God has established three governments among men for the common good: the family, the church, and the state. These governments are not water-tight jurisdictions, but function more like a Venn diagram with clear differences and some overlap. God has assigned to the family the jurisdiction of health, welfare, and education for the common good. God has assigned to the church the ministry of worship and discipleship, the administration of Word and sacrament for the common good. God has assigned to the state the ministry of the sword of justice for the common good.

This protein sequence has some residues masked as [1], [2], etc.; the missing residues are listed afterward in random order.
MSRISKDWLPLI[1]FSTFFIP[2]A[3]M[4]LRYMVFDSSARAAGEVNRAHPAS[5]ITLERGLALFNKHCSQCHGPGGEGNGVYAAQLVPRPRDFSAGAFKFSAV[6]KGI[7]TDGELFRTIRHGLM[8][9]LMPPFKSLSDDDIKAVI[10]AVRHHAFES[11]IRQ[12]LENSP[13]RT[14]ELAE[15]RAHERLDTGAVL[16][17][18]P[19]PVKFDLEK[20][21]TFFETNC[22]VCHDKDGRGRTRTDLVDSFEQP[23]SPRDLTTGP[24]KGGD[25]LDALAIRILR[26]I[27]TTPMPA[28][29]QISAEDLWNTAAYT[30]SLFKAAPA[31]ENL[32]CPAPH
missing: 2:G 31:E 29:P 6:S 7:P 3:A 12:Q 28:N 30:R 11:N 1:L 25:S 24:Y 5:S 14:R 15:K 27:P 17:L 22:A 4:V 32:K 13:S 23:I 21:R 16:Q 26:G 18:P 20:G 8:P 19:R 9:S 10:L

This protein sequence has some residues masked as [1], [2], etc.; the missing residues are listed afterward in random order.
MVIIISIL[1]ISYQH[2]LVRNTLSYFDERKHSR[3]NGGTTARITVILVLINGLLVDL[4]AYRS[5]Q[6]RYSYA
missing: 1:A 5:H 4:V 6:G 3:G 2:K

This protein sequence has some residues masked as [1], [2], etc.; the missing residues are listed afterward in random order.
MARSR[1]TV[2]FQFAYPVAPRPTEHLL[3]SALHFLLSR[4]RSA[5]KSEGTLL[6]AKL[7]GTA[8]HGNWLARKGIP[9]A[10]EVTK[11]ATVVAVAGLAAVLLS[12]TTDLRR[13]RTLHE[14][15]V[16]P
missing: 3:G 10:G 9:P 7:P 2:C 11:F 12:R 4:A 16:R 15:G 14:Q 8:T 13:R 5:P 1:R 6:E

Closely related is the difference between sins and crimes. We see this distinction beginning in the differing ministries of Abraham and Melchizedek, Moses and Aaron, as well as the differing penalties provided in the Mosaic law. When the law says that someone will be “cut off from among his people,” this is the ordinary discipline of Old Testament family and “church.” When the penalty prescribed is restitution or stripes or death, this the ministry of the sword. Now granted these are not pristine, Euclidian categories. Many of the laws in the Mosaic code have moral, ceremonial, and civil elements to them. Nevertheless, ceremonial laws were under the jurisdiction of the priests and civil laws were under the jurisdiction of the judges and magistrates. But the fact that family law was also being established in the Mosaic law is profound. Laws surrounding marriage and divorce and remarriage within families, with instructions for what might be appealed to civil magistrates for civil penalties begin to establish these jurisdictional differences.